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At 54 Pearl Street, at the corner of Pearl and Broad, you will find Fraunces Tavern. It is a pretty yellow and red brick structure that looks like it has been plucked from the 18th century and put down in modern New York. It stands out among some of its more contemporary neighbors, such as the Goldman Sachs building across the street. Fraunces Tavern can boast of an amazing history that dates back to the very early days of New York. Pop in to grab a drink, and you can sit in a tavern that once hosted a secret society, departments of the United States government and, the man himself, George Washington.
Fraunces Tavern is conveniently located near several major New York City Subway lines. The closest stations are the Whitehall St. Station on the N and R lines or Bowling Green Station on the 4 and 5 lines. However, as you can see from the map below, you can reach Fraunces Tavern from many stations and lines. We recommend using this Google map for directions to Fraunces Tavern from anywhere.
Below are several things you can do in the area that make sense when visiting Fraunces Tavern. However, be sure to read our post on things to do in Lower Manhattan for more on the sights of this New York City district or join us on our Lower Manhattan Walking Tour.
Try to plan your visit to the restaurant alongside a trip upstairs to the museum. This is one of New York’s hidden gems- a fantastic small museum that will provide a rich history of not only the tavern, but colonial life in New York and the history of the early days of this nation. You will be able to see the Long Room set up as it would have been for Washington’s Farewell Dinner and much more!
Listen to Tour Guide Renee talk about the importance of Fraunces Tavern.
Fraunces Tavern Restaurant
Today Fraunces Tavern boasts a full selection of craft beers as well as an excellent whisky selection (with a special whisky tasting room). There is also a full food menu of “colonial-style” cuisine, including Chicken Potpie, a favorite of George Washington’s.
A Few Things To Know…
They take both reservations and credit cards. It tends to get busy on weekdays during Happy Hour (4pm to 7pm). There is live music on Saturdays from 1pm to 4pm (jazz), and at 6pm (American Rock). On Sundays there is live Irish music from 3pm to 6pm. There are fun times to be at Fraunces, but it gets a little loud, so plan accordingly if you are looking for a quiet outing (or be asked to be seated away from the bar area.) As far is pricing is concerned, Yelp has Fraunces Tavern rated as a $$ ($11-$30 for an entrée.)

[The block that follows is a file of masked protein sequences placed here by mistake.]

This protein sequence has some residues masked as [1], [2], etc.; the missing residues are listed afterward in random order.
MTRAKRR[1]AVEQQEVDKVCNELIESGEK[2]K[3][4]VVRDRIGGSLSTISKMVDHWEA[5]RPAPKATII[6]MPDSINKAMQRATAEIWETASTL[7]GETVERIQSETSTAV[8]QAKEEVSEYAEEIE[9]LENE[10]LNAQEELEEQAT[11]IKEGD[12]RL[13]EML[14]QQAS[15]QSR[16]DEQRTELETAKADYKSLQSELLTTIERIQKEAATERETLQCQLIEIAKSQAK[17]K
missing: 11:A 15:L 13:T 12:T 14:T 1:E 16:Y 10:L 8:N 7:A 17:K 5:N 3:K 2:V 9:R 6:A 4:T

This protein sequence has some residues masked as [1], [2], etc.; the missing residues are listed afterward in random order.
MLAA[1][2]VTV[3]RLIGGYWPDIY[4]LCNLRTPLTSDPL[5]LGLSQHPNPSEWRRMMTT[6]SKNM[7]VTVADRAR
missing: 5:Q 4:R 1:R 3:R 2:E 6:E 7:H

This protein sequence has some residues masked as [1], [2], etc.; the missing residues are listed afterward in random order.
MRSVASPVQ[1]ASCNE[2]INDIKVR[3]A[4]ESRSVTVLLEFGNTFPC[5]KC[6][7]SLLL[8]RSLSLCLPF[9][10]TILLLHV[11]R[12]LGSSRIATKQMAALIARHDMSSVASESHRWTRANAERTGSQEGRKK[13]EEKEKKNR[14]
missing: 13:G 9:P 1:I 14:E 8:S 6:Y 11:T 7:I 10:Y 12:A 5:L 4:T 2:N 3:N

The property was originally owned by Mayor of New York Stephanus Van Cortlandt. Van Cortlandt was the first native-born mayor of the city. He decided to re-locate his home and gave the property to his daughter Anne and her husband Etienne “Stephen” DeLancey. DeLancey built a home at 54 Pearl Street in 1719. The yellow brick house was considered a sizeable mansion at the time of its construction. The DeLancey family lived there until 1762, when Stephen DeLancey’s children sold it to Samuel Fraunces.
As Fraunces Tavern (Colonial Era)
Fraunces converted the home into a tavern called the Queen’s Head Tavern, named for Queen Charlotte of England. Taverns were a cornerstone of 18th century colonial social life, and the tavern thrived. The colony of New York was heading for drastic changes, however. A series of new laws and restrictions were placed on the colonists by the Crown and general unrest spread throughout the colonies. Despite the tavern’s Loyalist-sounding name, it was used as a meeting place for the secret Sons of Liberty society, a group that sought to protect the rights of the American colonists. They plotted the lesser-known New York Tea Party in Fraunces Tavern in 1774. By 1775, tensions between the British and the colonists continued to mount in New York. A group of men tried to steal cannons from the Battery on August 23, 1775 and exchanged fire with the H.M.S. Asia, which was situated in the harbor. The Asia pelted the city with cannonballs until 3am the next morning. One of these 18-pound cannonballs crashed through the roof of Fraunces Tavern. Samuel Fraunces actually left New York in 1775 for New Jersey, getting out of the way of the oncoming conflict. Fraunces’ Loyalist son-in-law took over the running of the tavern during the time that Fraunces spent in New Jersey. Fraunces returned in 1778.